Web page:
When one joined the ANC and SACP it was in my view (looking back, not words that I used then), akin to a Catholic priest taking vows of celibacy and poverty because you had to steel yourself for hardship. In working illegally if you were in the underground, or in MK, the very experience of politics was one that entailed sacrifice long before one was arrested. But one had also to prepare oneself for what would befall one, almost inevitably, if arrested by the apartheid police.

One had to be prepared for torture and for the possibility of death. When I recently wrote a chapter for a book of tributes to Father Albert Nolan, I called it “converging journeys towards the sacred”. This was because in my eyes, naïve as it may seem to very many people, in joining the ANC and SACP I undertook to give my life to the service of these organisations, which I saw as vehicles for achieving freedom for the people of South Africa.

I wanted to join myself — as a white — to the organisations of the oppressed who were almost entirely black people, i.e., Africans, Coloureds and Indians. I saw this as a sacred cause. (See Raymond Suttner, “Converging journeys towards the ‘sacred’” in Mike Deeb OP, P Denis OP, M James OP, (eds) Reluctant Prophet. Tributes to Albert Nolan OP, 2023, pp 237-245).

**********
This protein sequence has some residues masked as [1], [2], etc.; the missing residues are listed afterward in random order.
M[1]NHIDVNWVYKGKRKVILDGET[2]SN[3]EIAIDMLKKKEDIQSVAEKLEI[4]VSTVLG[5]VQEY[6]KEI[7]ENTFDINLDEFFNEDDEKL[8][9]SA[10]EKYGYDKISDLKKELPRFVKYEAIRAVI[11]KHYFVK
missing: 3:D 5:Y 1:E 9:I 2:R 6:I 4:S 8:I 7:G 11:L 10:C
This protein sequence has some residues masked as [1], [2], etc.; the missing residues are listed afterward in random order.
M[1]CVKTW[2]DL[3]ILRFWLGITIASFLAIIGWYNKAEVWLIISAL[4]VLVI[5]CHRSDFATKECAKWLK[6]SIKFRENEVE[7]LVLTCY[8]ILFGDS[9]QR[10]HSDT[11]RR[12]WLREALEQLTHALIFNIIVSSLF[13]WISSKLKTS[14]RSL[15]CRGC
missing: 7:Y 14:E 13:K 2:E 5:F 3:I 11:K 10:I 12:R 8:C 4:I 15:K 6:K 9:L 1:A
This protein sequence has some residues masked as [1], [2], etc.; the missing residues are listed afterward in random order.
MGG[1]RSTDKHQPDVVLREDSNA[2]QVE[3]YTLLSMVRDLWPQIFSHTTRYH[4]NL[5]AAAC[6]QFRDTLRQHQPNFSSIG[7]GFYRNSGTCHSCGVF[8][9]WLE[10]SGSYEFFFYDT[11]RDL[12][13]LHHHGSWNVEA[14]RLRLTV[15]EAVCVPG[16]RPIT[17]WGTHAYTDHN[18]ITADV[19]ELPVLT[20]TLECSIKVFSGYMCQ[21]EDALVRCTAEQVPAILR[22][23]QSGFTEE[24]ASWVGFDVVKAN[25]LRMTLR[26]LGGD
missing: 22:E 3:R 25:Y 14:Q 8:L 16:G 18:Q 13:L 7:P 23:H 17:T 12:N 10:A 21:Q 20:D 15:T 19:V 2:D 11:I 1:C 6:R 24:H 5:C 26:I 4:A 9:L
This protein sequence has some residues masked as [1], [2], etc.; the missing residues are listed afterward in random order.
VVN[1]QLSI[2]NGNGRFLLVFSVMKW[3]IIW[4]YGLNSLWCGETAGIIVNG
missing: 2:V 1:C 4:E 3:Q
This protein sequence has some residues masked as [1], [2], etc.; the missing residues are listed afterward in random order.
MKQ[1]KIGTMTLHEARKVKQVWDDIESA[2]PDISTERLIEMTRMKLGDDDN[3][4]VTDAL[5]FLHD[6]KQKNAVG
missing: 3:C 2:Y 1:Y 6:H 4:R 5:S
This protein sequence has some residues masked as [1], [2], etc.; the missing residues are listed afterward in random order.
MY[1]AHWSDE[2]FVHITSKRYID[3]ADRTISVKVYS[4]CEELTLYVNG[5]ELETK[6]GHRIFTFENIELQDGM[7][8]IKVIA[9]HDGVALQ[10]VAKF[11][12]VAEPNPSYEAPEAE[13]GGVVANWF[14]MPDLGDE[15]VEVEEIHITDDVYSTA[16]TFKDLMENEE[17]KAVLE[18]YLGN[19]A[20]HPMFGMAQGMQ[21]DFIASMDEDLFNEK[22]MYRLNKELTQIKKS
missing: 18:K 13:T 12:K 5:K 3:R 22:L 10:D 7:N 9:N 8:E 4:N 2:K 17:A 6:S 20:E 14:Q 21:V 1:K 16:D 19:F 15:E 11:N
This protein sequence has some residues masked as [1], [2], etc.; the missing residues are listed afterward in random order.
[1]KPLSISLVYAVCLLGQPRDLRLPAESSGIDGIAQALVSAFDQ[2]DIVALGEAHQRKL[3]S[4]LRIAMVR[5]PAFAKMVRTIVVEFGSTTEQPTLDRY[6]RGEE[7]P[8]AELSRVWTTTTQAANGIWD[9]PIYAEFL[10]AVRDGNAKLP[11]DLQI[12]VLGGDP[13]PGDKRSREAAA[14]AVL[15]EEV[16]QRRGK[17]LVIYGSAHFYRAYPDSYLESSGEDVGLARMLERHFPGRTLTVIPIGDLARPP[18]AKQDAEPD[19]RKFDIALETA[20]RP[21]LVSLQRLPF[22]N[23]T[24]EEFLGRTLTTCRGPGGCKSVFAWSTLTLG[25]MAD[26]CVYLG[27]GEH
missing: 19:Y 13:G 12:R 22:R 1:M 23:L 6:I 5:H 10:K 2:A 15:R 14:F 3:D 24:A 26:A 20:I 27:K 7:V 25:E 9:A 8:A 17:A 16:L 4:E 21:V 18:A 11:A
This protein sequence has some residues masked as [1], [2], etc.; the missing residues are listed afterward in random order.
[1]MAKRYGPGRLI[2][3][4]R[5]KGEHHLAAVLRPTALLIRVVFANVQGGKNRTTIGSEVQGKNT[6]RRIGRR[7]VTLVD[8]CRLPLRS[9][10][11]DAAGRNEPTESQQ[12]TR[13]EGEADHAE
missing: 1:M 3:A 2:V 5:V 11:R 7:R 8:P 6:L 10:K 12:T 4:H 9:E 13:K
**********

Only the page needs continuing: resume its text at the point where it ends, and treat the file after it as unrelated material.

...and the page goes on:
I understood the ANC and SACP as having a vision for the liberation of South Africa which would result in a better life for all. In particular, at the time of my joining, the Morogoro Conference of 1969 had issued a strategy and tactics document which was of a very high quality for the time, speaking then into an atmosphere of despair and demoralisation, which was starting to set in even within the leadership of these organisations.

The Morogoro Conference documents and significant documents of the SACP also gave a sense of hope, a sense that the apartheid regime was not immovable and that even though it might take a long time, it could be defeated in a “people’s war”.

Perhaps some of these anticipated victories were unrealistic, specifically the military defeat of the apartheid regime, but nevertheless, the way it was framed, the way it was articulated as a long-term goal, did make sense and may still have made sense had opportunities for a negotiated settlement not presented themselves in the 1980s and 1990s.